A couple of weeks ago, I wrote a piece about the problems with elementary and high school education in this state. Now the state Department of Education has published grades for each school and each parish.
The results: extremely disappointing. Forty-four percent of the schools in the state earned grades of D or F. Besides calling the grades “unacceptable,” Gov. Bobby Jindal said (and I agree) that at least the grades are “straightforward and do exactly what we wanted, give parents a clear, accurate picture of the performance of the school their child attends.”
So how did the Tri-parish area fair? Lafourche, Terrebonne and St. Mary each received a C. If you look at the entire state, an argument, albeit a flimsy one, could be made that our area is at least better than 44 percent of the rest of the state. But average is not what any parish needs. Our children are too important.
Meanwhile, some folks believe their grades aren’t fair. I know a lot of students who say the same thing about my courses. The conversation usually goes something like this:
Student: “Dr. Chiasson why did you give me a D? I really studied hard. Last night, for example, I studied almost three hours for that midterm exam.”
Me: “First, I didn’t give you a D. You earned it.”
Student: But I studied really hard.”
Me: “Perhaps you didn’t study enough.”
Terrebonne Supt. Philip Martin probably didn’t mean for his comments to reflect it, but he sure sounded like a whining student when he got his parish’s grades. “We’re not happy with where we are, but I don’t think we deserve this grade,” he said. “Parents are going to see that C and think things are worse than they really are.”
What they are, Mr. Superintendent, is average. Don’t try to sell a C as something else. It isn’t becoming.
Lafourche Supt. Jo Ann Matthews seemed to take a similar tack: “It’s demoralizing, and frankly, damaging to K-12 education.”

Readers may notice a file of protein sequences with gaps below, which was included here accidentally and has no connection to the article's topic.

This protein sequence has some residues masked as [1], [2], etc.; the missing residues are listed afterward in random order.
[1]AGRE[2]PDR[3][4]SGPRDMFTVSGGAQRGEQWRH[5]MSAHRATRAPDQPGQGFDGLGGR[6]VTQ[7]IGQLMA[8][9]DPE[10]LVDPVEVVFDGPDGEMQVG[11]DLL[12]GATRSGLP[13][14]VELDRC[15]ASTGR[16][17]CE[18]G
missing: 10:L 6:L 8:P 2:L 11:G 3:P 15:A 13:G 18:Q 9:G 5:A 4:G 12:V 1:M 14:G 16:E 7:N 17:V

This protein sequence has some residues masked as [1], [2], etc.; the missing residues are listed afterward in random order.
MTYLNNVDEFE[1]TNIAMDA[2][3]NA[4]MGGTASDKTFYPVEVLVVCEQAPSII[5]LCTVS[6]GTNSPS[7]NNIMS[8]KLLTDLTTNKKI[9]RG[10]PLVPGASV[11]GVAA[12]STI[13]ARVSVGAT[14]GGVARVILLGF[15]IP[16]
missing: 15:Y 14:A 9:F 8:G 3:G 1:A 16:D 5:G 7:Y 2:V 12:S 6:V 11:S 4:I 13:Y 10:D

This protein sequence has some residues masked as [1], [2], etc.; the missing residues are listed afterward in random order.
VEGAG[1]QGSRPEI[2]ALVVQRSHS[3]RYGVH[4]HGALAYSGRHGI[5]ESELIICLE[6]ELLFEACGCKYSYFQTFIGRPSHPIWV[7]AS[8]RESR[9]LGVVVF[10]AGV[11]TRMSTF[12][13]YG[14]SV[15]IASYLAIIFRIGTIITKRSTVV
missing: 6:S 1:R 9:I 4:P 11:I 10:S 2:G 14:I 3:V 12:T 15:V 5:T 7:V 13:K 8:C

Why? How? Are these grades not fair? Are they inaccurate? Or do they just say that our educational system in the Tri-parish area is average?
Let me add this, however. I don’t believe the schools are being graded on the right criteria. By and large, these performance scores are based on standardized test results and, to a lesser degree, attendance, dropout and graduation rates. All the schools are handcuffed with the standardized tests and, as I wrote in my previous column, standardized test scores show one thing: that students were prepped for the test, not that they were learning the fundamentals to math, science, English, etc. The Nicholls students I see have problems in some of these areas but generally lack one basic, fundamental and absolutely necessary skill: critical thinking. If the schools are teaching tests and not fundamentals that lead to critical thinking, then, in my humble opinion, the educational system is constructed to fail. Anyone can memorize. People who succeed in life, think.
OK, enough sermonizing. Let’s move on to a few particulars. Two of the three parishes had one “A” school. In Terrebonne, Mulberry Elementary scored an A-plus. In St. Mary, Berwick High scored an A. In Lafourche, both Bayou Boeuf Elementary and Sixth Ward Middle School scored B-plus, while South Lafourche High received a B and Chackbay Elementary a B-minus.
Now for the less than successful grades:
In St. Mary, schools earning a D included LaGrange Elementary, Raintree Elementary, West St. Mary High, Franklin Junior High and B.E. Boudreau Middle. Scoring lowest was Franklin High.
In Lafourche, schools graded D included West Thibodaux Middle, Raceland Upper Elementary, East Thibodaux Middle, Bayou Blue Middle, Raceland Lower Elementary and W.S. Lafargue Elementary. Scoring lowest was Raceland Middle.
In Terrebonne, schools graded D included Grand Caillou Middle School, Evergreen Junior High, East Houma Elementary, Village East Elementary, Elysian Fields Middle, Southdown Elementary and Oaklawn Junior High. Scoring lowest was Ellender Memorial High.
For those who see the glass at least a quarter full, no Tri-parish schools earned a grade of F.